A vast range of services is also close by, including those provided by Surrey Memorial Hospital.

City Centre is a transit hub, and when completed, “Avani Centre will provide residents direct access to New Westminster, Burnaby, Richmond, Vancouver, and the Tri-cities via the King George SkyTrain station,” says Squires. “They will also be able to board the future LRT to Langley and White Rock, literally from their doorstep.”

All of this is made possible because Avani Centre’s developer, Avani Investment Group, has considerable experience in the hospitality development sector and is inspired by the vision of home being a place where hospitality happens.

Due to the strong interest shown for Avani Centre, Squires urges prospective buyers to register now. “Early VIP information is now available upon registration with the opening and sales release scheduled for early this fall, so this is really their last chance to get in at the best values,” she says. “We also have two new full showrooms that will soon be available for inspection, so be prepared to be amazed.”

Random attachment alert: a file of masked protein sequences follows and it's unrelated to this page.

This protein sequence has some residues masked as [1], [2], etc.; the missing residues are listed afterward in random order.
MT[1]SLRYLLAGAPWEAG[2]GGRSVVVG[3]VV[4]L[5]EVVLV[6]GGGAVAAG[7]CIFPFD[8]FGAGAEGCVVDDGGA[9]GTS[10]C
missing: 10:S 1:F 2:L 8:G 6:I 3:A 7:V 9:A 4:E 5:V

Please visit for more details.

© 2018 Postmedia Network Inc.

Gov’t policies eroding Canadian household sentiment – report

Sunday, July 29th, 2018

Stricter government measures are pushing consumers towards a more negative outlook

Ephraim Vecina

The latest Housing and Mortgage Market in Canada report by Mortgage Professionals Canada revealed that stricter government measures are pushing consumers towards a more negative outlook for housing and real estate nationwide.

In particular, the study pointed at increasing interest rates and tighter mortgage qualification requirements as the main factors eroding Canadian consumers’ sentiments, despite many respondents still indicating a belief that real estate remains a good investment.